threaten the hegemonic relationship between masculinity and femininity, they are both
feminizing and stigmatizing to the men who embody them. Just as we can identify
hegemonic masculinity by looking at the practices that are most stigmatized and feminized
when embodied by women, we can identify contextually specific hegemonic femininities
by identifying locally defined male femininities – the specific practices and characteristics
that are stigmatizing and feminizing when embodied by men. The benefits of not reducing
96 Theor Soc (2007) 36:85–102
homosexuality to a subordinate masculinity become clear when we look at the symbolic
construction of masculinity and femininity within homosexual identity. Empirical research
consistently demonstrates that gay men claim their status as “real men” by defining their
embodiment of a gay identity in relation to in inferior feminine form – as a “straight gay” in
relation to effeminate gay men (Connell, 1992; Smith, Kippax, & Chapple, 1998), as “bear”
in relation to “twink” (Hennen, 2005), or as “top” in relation to “bottom” (Kippax & Smith,
2001; Lambevski, 1999; Underwood, 2003). Being a “straight gay”, a bear, and a top are
masculine to the extent that they embody characteristics symbolically defined as masculine.
Being effeminate, a twink, a bottom are male femininities in that they are symbolically
constructed as men embodying femininity.
As defined here, there are features of femininity and masculinity that are not central to
forming and legitimating a hierarchical relationship between men and women, and thus are
neither particularly feminizing nor stigmatizing. For example, Matthew Gutmann, in his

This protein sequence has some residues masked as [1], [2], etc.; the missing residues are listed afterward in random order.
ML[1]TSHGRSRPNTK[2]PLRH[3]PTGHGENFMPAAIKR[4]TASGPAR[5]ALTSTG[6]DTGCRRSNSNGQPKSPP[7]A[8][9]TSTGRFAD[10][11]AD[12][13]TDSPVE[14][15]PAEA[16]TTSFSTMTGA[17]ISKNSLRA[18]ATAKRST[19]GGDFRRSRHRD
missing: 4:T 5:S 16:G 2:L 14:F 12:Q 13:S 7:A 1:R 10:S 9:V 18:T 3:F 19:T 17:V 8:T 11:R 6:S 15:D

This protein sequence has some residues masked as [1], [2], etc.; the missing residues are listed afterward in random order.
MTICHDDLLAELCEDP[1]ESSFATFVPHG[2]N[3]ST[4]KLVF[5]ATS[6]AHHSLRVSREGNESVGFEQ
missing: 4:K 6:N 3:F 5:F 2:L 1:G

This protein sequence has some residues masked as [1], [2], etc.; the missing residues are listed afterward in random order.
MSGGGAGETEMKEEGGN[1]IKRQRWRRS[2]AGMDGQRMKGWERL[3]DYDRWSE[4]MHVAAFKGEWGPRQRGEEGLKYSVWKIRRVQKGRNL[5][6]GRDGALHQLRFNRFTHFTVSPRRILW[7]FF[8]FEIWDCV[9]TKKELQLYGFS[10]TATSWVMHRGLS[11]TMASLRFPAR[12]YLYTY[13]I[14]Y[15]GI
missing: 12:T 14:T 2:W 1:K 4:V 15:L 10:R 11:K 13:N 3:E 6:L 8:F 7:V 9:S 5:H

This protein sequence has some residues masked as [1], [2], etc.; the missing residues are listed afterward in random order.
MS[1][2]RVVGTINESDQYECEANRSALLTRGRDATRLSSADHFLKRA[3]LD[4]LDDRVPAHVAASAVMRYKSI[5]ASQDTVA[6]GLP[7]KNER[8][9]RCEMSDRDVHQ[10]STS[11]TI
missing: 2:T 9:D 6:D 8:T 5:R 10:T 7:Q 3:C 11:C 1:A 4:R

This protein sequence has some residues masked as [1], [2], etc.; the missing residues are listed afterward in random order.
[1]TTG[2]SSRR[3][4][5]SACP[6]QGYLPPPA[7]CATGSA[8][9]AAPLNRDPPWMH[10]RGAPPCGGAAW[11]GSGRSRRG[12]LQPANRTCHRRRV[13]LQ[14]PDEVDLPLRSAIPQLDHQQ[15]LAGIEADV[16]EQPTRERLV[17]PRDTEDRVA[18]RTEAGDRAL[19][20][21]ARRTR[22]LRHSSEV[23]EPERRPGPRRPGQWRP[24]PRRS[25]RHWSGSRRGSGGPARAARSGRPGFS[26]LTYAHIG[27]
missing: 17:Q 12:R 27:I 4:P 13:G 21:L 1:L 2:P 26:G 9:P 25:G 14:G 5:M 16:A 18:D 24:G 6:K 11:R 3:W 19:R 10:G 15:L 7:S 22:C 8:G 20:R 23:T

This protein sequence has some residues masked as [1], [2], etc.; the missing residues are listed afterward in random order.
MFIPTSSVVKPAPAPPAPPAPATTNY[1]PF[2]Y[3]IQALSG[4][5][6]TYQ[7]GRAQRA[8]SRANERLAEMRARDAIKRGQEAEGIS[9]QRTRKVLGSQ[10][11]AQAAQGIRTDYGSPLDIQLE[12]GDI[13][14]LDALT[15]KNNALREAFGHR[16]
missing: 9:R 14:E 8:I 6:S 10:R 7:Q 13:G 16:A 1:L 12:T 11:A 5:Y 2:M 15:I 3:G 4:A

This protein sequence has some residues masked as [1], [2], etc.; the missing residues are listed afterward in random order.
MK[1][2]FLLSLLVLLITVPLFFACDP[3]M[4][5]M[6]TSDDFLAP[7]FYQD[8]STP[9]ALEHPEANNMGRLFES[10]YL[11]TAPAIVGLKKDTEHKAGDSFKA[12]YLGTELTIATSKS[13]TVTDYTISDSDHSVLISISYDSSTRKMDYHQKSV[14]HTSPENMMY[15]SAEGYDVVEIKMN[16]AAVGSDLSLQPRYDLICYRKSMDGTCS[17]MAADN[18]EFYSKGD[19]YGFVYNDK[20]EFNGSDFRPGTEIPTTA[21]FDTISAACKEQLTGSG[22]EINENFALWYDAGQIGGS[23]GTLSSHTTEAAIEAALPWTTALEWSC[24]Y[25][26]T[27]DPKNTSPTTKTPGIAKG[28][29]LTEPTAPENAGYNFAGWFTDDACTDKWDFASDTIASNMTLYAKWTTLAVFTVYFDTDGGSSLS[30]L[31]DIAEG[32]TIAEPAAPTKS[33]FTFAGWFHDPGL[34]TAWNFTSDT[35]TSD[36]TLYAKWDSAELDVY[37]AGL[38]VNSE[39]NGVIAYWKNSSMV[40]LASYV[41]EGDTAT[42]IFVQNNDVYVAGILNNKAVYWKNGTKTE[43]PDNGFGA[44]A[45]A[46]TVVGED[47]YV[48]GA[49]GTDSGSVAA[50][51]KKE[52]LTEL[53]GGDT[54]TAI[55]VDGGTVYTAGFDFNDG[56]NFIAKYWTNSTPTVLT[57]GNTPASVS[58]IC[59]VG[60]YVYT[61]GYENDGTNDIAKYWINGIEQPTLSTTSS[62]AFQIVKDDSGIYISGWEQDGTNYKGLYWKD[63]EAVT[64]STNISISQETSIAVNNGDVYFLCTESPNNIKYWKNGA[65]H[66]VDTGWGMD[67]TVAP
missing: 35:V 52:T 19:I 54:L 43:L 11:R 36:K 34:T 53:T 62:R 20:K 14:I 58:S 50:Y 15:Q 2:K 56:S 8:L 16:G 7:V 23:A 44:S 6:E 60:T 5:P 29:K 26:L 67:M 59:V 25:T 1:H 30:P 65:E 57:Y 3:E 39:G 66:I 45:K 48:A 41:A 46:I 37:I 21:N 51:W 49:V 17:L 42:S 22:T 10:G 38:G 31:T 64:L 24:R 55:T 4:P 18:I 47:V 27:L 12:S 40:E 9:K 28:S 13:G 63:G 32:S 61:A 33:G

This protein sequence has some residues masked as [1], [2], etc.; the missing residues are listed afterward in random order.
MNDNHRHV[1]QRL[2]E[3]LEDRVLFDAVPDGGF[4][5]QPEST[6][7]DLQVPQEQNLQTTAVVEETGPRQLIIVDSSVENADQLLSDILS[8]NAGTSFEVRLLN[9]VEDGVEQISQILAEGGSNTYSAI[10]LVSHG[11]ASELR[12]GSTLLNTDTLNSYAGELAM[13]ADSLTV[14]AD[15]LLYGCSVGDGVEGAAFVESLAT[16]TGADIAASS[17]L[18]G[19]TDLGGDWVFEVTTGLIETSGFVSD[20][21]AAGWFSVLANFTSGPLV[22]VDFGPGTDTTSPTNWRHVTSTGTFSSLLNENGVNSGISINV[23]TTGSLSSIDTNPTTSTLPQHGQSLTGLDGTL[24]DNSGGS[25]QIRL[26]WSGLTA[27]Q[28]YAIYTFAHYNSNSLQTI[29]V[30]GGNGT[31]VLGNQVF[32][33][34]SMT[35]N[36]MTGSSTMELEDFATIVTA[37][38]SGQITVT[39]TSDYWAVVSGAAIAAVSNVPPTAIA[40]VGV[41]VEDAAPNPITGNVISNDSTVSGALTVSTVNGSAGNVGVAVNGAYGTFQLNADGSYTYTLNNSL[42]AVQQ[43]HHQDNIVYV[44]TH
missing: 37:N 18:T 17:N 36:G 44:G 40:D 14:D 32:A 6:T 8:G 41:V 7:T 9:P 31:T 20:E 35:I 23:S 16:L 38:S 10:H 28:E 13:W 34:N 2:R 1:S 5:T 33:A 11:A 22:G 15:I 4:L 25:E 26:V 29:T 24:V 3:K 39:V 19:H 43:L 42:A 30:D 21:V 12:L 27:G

study of changing gender meanings and practices in Mexico City, found that working-class
men often participate in childcare and do not lose status by doing so (Gutmann, 1996). As
Gutmann explains, for lower-class families, economic changes have necessitated men’s
participation in childcare, which, in turn, has led to ideological changes in the meanings of
fatherhood and its centrality for defining manliness. In contrast, men in the higher classes
still draw a distinct line between fathering and mothering where fathers provide economic
support and mothers do all of the physical care and nurturing. At the same time, for all
classes, caring for children and motherhood are still central features of femininity. Because
there is little stigma attached to men’s fathering practices, nurturing children is not, in the
context of working-class Mexico City, a male femininity. It is, however, a male femininity
among the higher classes, illustrated by the consistency with which upper class men
attached a feminizing stigma to men who “carry their babies”. Fathering, then, is not a
feature of hegemonic masculinity in working-class Mexico City because the meanings for
fathering as a component of masculinity do not establish a naturalized, hierarchical
relationship between women and men. It is, however, still a feature of hegemonic
masculinity among men in the upper classes.
Limiting hegemonic femininity and masculinity to only those characteristics and
practices that articulate a complementary and hierarchical relationship between women
and men offers conceptual and empirical space to identify idealized gender characteristics
that do not perpetuate male dominance and therefore can be viewed as positive and
valuable. For example, Lena Eskilsson’s (2003) research on a logging culture in the
northern pine forest region of late nineteenth century Sweden suggests that, while there
were characteristics considered masculine and feminine, valued masculine characteristics
were not defined in hierarchical relation or in opposition to femininity. Masculinity
consisted of a strong work ethic, skill, and maturity and was not juxtaposed to inferior and